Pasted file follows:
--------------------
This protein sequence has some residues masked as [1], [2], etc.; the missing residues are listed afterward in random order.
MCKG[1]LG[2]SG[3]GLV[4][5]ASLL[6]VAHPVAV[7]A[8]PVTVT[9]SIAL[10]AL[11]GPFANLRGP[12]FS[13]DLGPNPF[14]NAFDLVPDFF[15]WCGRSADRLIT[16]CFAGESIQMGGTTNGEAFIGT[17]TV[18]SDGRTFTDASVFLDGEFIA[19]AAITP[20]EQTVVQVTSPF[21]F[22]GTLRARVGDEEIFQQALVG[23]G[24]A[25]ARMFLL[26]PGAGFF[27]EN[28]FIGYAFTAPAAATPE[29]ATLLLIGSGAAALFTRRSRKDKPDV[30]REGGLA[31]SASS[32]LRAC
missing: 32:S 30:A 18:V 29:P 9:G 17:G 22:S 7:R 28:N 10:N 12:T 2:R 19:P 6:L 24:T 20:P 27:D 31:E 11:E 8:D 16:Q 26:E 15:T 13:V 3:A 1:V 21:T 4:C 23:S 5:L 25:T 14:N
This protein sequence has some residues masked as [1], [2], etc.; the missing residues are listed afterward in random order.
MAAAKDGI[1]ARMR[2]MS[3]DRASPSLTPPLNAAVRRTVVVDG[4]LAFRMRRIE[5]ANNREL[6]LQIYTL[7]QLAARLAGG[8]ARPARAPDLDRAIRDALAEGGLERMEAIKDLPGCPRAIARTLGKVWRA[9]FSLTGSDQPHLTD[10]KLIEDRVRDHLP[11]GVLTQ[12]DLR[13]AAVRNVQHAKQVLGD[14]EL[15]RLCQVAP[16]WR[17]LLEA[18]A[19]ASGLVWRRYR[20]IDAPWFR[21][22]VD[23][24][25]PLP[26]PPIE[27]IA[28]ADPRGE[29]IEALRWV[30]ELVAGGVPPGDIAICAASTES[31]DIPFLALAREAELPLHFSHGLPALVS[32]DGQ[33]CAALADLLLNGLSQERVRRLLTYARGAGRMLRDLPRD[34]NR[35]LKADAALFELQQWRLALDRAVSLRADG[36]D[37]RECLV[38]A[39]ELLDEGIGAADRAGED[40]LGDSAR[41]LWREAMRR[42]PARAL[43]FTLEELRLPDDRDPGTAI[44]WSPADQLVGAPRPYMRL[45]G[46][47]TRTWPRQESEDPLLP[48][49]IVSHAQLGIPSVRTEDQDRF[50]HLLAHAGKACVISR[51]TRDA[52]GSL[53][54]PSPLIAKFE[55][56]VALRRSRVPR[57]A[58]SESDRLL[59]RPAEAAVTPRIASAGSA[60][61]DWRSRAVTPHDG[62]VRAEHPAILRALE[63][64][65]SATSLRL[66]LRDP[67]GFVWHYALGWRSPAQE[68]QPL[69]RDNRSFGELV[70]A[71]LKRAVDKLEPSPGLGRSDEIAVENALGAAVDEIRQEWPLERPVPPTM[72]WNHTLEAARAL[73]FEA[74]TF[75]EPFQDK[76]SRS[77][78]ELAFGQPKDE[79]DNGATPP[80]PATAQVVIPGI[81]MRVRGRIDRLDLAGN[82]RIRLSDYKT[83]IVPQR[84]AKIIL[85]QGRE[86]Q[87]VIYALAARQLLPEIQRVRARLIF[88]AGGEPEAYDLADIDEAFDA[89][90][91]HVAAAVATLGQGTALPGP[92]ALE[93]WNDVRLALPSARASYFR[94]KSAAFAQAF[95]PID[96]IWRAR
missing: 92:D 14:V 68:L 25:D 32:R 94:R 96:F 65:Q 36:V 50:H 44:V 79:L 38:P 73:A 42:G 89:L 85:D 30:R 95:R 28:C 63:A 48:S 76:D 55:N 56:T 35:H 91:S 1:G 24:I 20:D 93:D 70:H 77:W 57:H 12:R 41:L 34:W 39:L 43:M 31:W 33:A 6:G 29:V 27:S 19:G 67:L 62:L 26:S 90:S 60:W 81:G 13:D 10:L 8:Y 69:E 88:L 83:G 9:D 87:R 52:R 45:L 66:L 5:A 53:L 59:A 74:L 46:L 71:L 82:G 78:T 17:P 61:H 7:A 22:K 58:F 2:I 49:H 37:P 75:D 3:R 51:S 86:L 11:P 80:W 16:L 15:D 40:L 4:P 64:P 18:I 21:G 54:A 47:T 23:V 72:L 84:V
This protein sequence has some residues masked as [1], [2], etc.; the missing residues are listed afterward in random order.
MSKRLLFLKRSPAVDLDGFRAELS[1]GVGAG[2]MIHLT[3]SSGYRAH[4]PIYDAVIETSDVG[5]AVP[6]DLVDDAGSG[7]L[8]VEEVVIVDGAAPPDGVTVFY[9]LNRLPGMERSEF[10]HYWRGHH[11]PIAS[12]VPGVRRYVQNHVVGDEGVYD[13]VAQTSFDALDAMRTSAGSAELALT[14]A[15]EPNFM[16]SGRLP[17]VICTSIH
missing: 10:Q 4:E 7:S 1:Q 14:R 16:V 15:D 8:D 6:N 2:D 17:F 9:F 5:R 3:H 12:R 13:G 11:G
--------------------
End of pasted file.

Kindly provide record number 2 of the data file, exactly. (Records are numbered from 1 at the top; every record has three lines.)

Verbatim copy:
This protein sequence has some residues masked as [1], [2], etc.; the missing residues are listed afterward in random order.
MAAAKDGI[1]ARMR[2]MS[3]DRASPSLTPPLNAAVRRTVVVDG[4]LAFRMRRIE[5]ANNREL[6]LQIYTL[7]QLAARLAGG[8]ARPARAPDLDRAIRDALAEGGLERMEAIKDLPGCPRAIARTLGKVWRA[9]FSLTGSDQPHLTD[10]KLIEDRVRDHLP[11]GVLTQ[12]DLR[13]AAVRNVQHAKQVLGD[14]EL[15]RLCQVAP[16]WR[17]LLEA[18]A[19]ASGLVWRRYR[20]IDAPWFR[21][22]VD[23][24][25]PLP[26]PPIE[27]IA[28]ADPRGE[29]IEALRWV[30]ELVAGGVPPGDIAICAASTES[31]DIPFLALAREAELPLHFSHGLPALVS[32]DGQ[33]CAALADLLLNGLSQERVRRLLTYARGAGRMLRDLPRD[34]NR[35]LKADAALFELQQWRLALDRAVSLRADG[36]D[37]RECLV[38]A[39]ELLDEGIGAADRAGED[40]LGDSAR[41]LWREAMRR[42]PARAL[43]FTLEELRLPDDRDPGTAI[44]WSPADQLVGAPRPYMRL[45]G[46][47]TRTWPRQESEDPLLP[48][49]IVSHAQLGIPSVRTEDQDRF[50]HLLAHAGKACVISR[51]TRDA[52]GSL[53][54]PSPLIAKFE[55][56]VALRRSRVPR[57]A[58]SESDRLL[59]RPAEAAVTPRIASAGSA[60][61]DWRSRAVTPHDG[62]VRAEHPAILRALE[63][64][65]SATSLRL[66]LRDP[67]GFVWHYALGWRSPAQE[68]QPL[69]RDNRSFGELV[70]A[71]LKRAVDKLEPSPGLGRSDEIAVENALGAAVDEIRQEWPLERPVPPTM[72]WNHTLEAARAL[73]FEA[74]TF[75]EPFQDK[76]SRS[77][78]ELAFGQPKDE[79]DNGATPP[80]PATAQVVIPGI[81]MRVRGRIDRLDLAGN[82]RIRLSDYKT[83]IVPQR[84]AKIIL[85]QGRE[86]Q[87]VIYALAARQLLPEIQRVRARLIF[88]AGGEPEAYDLADIDEAFDA[89][90][91]HVAAAVATLGQGTALPGP[92]ALE[93]WNDVRLALPSARASYFR[94]KSAAFAQAF[95]PID[96]IWRAR
missing: 92:D 14:V 68:L 25:D 32:R 94:R 96:F 65:Q 36:V 50:H 44:V 79:L 38:P 73:A 42:G 89:L 85:D 30:R 95:R 28:C 63:A 48:S 76:D 55:N 56:T 35:H 91:S 1:G 24:I 20:D 93:D 70:H 77:W 57:H 12:R 41:L 34:W 39:L 43:M 31:W 33:A 6:G 29:V 27:S 19:G 67:L 62:L 26:S 90:S 60:W 81:G 13:D 10:L 8:Y 69:E 88:L 83:G 9:D 87:R 52:R 45:L 66:L 5:A 53:L 59:A 74:L 46:L 71:L 82:G 78:T 17:P 61:H 7:A 22:K 58:F 2:I 49:H 37:P 75:D 3:R 51:S 86:L 11:P 80:W 16:L 15:D 40:L 4:P 64:P 18:I 21:G 54:A 47:T 23:V 72:L 84:V